U.S. Treasury yields traded in a back-and-forth range Friday after the June jobs report easily beat expectations.
The U.S. economy added 287,000 jobs last month, well above the expected 175,000. The jobs data is especially key since the shock slowdown in May hiring was one reason the Federal Reserve cited for leaving interest rates unchanged at its meeting last month.
The yield on the benchmark 10-year Treasury note, which moves inversely to its price, traded at 1.3672 percent, after rising to about 1.44 percent. The yield on the 30-year Treasury bond was lower at 2.1071 percent, after rising to 2.17 percent.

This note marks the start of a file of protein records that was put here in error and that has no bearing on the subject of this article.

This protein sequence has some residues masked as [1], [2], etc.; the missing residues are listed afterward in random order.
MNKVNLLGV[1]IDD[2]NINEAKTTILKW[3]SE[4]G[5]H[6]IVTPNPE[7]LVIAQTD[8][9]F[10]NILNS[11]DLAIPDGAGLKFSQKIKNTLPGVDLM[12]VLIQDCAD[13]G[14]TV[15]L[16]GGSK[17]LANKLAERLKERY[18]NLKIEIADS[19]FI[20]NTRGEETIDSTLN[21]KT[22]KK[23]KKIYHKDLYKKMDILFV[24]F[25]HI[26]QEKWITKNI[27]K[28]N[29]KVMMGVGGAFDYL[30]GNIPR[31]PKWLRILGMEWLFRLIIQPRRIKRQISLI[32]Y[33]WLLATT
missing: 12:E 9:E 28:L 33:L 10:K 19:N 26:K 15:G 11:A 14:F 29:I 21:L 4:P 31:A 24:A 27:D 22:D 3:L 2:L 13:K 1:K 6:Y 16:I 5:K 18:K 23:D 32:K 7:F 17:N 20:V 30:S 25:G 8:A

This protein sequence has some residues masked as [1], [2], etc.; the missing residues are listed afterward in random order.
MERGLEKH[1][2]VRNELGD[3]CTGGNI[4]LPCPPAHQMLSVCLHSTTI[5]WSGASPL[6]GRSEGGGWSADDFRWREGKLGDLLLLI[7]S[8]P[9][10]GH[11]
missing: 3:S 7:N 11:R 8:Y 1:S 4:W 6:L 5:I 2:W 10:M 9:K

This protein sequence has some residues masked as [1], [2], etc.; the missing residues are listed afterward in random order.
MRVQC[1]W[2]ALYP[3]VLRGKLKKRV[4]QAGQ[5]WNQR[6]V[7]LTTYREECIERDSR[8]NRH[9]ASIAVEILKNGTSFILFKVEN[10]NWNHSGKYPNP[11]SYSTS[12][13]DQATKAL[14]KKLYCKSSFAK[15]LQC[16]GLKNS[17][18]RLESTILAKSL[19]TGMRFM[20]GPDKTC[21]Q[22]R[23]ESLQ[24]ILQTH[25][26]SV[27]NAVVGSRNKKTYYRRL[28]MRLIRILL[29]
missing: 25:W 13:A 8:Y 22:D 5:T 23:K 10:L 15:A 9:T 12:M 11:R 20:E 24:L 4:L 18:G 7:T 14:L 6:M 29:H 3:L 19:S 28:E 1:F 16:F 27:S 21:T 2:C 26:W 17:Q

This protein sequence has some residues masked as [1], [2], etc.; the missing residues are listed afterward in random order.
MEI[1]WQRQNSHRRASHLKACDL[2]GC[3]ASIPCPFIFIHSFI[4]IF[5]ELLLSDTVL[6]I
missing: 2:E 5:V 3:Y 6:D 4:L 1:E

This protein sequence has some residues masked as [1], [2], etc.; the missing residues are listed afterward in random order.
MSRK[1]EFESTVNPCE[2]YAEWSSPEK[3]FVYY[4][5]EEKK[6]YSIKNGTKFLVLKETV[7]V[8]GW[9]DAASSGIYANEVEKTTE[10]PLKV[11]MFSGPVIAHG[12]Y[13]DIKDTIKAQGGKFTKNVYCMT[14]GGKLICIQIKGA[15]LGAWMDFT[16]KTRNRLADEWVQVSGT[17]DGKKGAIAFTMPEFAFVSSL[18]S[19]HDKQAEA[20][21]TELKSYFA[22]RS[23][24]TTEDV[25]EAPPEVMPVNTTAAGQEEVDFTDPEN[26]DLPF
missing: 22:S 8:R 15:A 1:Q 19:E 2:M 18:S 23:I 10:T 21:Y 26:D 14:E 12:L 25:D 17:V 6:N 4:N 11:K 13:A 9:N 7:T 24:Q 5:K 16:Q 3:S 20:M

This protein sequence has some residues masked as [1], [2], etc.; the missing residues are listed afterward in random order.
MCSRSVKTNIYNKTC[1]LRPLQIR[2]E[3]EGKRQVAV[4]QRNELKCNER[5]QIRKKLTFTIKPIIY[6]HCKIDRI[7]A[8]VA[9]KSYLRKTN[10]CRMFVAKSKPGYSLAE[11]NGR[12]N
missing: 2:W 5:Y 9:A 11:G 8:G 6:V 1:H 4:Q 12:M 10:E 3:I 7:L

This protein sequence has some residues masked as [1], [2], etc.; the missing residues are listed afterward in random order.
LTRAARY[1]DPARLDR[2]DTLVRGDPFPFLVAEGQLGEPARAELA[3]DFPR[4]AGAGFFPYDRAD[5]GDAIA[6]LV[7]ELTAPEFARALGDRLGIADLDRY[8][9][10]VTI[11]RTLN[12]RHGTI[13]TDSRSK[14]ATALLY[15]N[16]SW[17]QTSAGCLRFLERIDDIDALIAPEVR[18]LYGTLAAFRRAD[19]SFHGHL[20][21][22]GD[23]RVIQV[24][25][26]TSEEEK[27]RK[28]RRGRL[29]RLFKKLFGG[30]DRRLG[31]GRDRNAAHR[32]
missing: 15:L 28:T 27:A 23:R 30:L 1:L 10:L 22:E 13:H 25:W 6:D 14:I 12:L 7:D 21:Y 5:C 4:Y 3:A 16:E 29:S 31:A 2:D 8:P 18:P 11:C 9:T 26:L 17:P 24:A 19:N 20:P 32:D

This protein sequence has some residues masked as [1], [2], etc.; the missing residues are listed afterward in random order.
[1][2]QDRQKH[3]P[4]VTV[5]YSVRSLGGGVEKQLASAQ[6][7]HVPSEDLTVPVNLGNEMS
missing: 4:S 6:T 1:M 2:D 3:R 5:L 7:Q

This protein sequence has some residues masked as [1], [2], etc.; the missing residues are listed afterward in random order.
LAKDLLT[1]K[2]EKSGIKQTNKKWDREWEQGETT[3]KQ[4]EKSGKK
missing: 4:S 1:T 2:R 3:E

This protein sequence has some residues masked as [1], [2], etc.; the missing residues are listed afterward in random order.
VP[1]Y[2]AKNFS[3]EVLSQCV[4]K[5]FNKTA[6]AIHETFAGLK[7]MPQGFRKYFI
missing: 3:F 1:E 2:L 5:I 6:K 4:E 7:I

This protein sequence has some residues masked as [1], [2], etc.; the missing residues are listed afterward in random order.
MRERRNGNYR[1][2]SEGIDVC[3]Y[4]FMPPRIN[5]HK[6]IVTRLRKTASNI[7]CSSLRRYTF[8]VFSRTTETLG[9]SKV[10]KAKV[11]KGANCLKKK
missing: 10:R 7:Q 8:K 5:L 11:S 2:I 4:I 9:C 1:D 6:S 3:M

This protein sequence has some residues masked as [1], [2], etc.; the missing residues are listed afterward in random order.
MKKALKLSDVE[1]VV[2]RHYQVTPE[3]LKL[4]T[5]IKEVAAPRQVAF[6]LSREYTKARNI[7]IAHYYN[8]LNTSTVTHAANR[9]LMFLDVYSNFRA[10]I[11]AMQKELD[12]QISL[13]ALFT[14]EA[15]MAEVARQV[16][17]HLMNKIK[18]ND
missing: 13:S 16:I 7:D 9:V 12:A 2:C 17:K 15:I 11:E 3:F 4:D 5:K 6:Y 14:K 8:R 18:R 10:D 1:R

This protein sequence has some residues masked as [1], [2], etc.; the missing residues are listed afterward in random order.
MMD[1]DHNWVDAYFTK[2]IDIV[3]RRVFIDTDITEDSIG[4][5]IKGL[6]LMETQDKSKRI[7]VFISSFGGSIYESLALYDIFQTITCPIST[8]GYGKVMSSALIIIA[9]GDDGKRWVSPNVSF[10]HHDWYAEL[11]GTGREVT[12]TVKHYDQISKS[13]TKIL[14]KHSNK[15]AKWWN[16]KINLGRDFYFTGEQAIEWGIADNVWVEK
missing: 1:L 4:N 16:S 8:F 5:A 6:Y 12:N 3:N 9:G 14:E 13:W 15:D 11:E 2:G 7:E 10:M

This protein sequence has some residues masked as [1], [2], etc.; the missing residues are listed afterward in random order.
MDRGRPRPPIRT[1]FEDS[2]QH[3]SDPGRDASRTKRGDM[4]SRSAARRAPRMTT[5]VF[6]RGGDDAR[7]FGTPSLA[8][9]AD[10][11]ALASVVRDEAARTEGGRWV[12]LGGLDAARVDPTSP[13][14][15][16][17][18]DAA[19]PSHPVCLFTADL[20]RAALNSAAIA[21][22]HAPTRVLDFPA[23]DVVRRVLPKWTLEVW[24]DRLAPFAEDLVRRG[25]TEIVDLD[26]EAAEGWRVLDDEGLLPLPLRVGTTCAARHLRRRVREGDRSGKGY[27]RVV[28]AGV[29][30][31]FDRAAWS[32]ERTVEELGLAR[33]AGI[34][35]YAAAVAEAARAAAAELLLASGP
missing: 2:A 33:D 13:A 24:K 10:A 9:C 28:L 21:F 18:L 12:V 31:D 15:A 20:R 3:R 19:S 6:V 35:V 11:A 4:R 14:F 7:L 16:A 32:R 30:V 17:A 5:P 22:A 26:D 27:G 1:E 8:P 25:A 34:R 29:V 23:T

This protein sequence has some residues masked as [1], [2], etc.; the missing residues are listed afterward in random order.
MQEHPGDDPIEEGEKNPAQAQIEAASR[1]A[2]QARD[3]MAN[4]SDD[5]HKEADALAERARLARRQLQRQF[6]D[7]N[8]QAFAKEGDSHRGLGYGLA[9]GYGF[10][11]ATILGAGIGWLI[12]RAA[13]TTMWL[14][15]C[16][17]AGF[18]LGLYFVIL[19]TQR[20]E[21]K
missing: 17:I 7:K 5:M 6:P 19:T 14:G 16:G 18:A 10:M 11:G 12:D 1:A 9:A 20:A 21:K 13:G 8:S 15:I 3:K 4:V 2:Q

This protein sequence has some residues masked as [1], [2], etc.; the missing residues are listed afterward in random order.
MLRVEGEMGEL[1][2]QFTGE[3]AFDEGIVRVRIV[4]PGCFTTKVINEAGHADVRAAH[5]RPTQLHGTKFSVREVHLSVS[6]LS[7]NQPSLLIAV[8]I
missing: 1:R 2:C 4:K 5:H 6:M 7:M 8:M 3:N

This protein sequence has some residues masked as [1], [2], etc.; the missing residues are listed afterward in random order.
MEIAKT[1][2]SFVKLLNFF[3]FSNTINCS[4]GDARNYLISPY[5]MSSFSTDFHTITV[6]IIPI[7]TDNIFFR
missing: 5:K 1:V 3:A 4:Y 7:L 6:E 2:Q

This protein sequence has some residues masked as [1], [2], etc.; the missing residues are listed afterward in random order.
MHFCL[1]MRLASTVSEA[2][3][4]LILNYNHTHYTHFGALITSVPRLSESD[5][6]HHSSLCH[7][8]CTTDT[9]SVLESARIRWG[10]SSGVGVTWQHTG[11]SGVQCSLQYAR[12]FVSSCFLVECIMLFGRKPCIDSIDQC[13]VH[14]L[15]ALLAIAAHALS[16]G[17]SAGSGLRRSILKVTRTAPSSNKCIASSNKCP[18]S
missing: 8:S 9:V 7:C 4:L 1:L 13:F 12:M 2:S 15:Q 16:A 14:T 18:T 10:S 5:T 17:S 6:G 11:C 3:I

About 10 minutes ahead of the report's release, 10-year yields held near 1.38 percent, while 30-year and two-year yields held around 2.13 percent and 0.66 percent, respectively.